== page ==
Like on the Only By The Night by the Kings Of Leon, or 13 by Black Sabbath. In both cases, the problem is compression, which on Kings Of Leon reduces the size of instruments and vocals, and with Black Sabbath slightly brightens the sound. In both cases, however, all it takes is a slight reduction of volume level so that everything returns to normal. Playing well-produced albums, say – one I have not listened to for a long time - the duet of Stan Getz and Charlie Byrd from the Jazz Samba, then we get an open sound and beautiful tonal balance with an emphasis on density.

    One of the more interesting properties of the JBL speakers is how the presentation changes with the volume level. With higher volume the sound sources are enlarged, when the volume is turned down - the opposite happens. So one can look for the right position of the volume knob. And you must know that all recordings are mastered at a specific intensity (SPL) and only with the same listening conditions will we get the same dynamics and tonality; every other level changes them. JBLs allow such things because they present more than other speakers.

    What distinguishes the L100 Classic loudspeakers from other 1970s ones, but from the "BBC school", are different priorities. American speakers focus on dynamics, openness, pace, fidelity. To achieve that they „sacrifice” density and internal resolution. Although they are detailed, their details are less differentiated. Also low bass, although beautiful in its scale and selectivity in JBLs, is not as dense as with the Harbeths, although they have woofers of the same diameter.

    Despite these differences, it is amazing how clearly these speakers show a different approach to sound than the one which is cultivated in modern times. They are coherent, fast, dynamic, but above all they try not to harm. They do not tire in long listening sessions, they complement the system, instead of being its enemy. However, the L100 Classic are different enough from Spendors, Harbeths and Grahams that it will be easy for you to determine if they offer what you need or not.

    Grills | The grills used for the L100 Classic are built differently than any other, so they have a different effect on the sound. The material stretched in front of the tweeter always suppresses its sound to some extent. The "pyramids" in the JBL grills introduce something else into the equation - greater attenuation in the directions beyond the main axis. Putting them on actually gently tones the upper treble, but it does not matter much.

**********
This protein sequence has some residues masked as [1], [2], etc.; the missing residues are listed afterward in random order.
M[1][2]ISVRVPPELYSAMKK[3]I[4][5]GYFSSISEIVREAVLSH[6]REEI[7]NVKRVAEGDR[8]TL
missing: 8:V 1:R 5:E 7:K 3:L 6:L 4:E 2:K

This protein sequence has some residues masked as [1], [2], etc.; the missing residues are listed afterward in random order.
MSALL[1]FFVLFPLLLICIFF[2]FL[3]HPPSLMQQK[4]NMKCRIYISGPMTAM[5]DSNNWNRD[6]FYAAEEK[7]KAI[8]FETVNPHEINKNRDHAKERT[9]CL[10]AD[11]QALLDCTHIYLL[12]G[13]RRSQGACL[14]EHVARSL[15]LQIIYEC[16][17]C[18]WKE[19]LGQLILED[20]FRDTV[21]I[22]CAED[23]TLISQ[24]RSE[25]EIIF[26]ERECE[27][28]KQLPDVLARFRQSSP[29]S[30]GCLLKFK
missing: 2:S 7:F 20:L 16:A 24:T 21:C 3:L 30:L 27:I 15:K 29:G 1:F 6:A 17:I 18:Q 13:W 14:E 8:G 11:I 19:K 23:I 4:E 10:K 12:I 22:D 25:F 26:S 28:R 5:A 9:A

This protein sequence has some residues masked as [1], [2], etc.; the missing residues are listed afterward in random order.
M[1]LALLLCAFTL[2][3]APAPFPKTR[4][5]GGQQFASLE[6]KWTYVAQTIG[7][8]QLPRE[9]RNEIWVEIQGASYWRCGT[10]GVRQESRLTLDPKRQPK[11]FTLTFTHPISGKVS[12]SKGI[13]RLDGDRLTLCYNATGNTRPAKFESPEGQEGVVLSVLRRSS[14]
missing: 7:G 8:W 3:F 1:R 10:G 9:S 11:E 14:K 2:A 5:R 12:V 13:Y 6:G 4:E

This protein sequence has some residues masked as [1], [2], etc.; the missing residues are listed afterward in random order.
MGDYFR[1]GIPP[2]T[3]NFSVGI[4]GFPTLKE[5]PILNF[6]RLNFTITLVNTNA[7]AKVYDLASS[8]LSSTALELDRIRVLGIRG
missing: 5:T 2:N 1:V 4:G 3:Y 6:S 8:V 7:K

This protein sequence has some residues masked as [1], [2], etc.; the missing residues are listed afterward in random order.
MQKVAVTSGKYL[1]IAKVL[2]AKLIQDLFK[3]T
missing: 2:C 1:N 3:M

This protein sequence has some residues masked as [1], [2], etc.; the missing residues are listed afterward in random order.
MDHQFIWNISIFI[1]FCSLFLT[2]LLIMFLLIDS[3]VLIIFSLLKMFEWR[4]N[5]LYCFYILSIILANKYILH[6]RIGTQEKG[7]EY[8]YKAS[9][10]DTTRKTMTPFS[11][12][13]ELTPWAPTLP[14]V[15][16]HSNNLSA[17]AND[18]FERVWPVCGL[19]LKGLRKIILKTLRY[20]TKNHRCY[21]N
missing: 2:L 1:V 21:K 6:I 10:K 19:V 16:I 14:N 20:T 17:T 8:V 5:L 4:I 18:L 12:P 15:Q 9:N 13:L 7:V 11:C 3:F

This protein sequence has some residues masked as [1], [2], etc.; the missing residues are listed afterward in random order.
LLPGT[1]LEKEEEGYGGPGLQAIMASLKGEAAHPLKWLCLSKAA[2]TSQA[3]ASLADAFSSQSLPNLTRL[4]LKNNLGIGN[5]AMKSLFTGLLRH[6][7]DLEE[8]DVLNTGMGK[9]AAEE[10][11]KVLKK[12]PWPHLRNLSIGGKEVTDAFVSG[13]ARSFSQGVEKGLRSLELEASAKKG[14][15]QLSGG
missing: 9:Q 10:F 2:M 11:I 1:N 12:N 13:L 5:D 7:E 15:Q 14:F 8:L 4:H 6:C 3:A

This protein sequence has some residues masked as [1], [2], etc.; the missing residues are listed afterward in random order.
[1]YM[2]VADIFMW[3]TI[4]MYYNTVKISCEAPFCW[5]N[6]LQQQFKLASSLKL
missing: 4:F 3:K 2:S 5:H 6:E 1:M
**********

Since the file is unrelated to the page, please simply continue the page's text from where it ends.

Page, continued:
Much more important is the effect on the midrange – with grills on this part of the band is slightly withdrawn, calmer, which makes you hear more ... treble. The presentation changes considerably, but it is about changing the perspective, not sound quality. With grills it seems as if we were sitting a bit farther away from the performers, the reverbs are clearer, and the sound is not so palpable.

    I carried out the test without the grills. But not because it's a clearly better option, but because I prefer a sound closer to me, stronger. If you want to keep them on even during serious listening sessions it's fine too. For such a system, however, I would recommend a slightly warmer amplifier or source.

    L-pad | The tone controls in the L100 Classic loudspeakers are very interesting and useful. The operation of the potentiometers is quite mild, you have to push them hard to hear a significant change, which allows for a quite precise, accurate adjustment. I performed most of the listening sessions in a neutral position, i.e. 0 dB. But at the end of the test I was more and more often choosing a position in which the treble was slightly suppressed and the mid-tones stronger. It was not even about the tonality as such, although this has obviously changed, but about the character of the sound.

    In this setting, the speakers delivered richer sound with the foreground placed closer to me. That's how I like it. You can choose a different variant, but the most important fact is that you can do it, it's a choice. It will also help with recordings that have a bit too strong sound attack, whether it is 1958 Oscar Peterson Trio's On The Town, or 1998 Eva Cassidy'sSongbird. Simply the L-pads can be very useful.


    Nowadays, speaker designers strive for the widest frequency range, the highest detail resolution and the largest sound stage possible. They use specific techniques and solutions to achieve that, that are not "transparent" to other sound characteristics. The JBL L100 Classic speakers show that modern design techniques can be used to obtain much of what the 1960s and 1970s speakers were characterized with, with a few bonuses.

    So there is an incredible dynamics, speed and open sound. The band is greatly extended in both directions, but these are not loudspeakers that "pump" the bass up. The soundstage, or rather: imaging, is great, much better than with all the loudspeakers with wide baffles that were once produced. There is a large depth, there is scaling the size of instruments, there is finally a wide panorama.

    When building a system with these speakers, I would think of some warmer amplifier, because from time to time these loudspeakers may play a bit hard attack in the midrange. This is usually a recording problem, but there is no high enough resolution to not worry about it. It could be a high quality solid-state amplifier, but also a tube one - the L100 Classic is easy to drive. Unlike other "Monitors" by JBL these do not need an amp with a high output to present their full potential.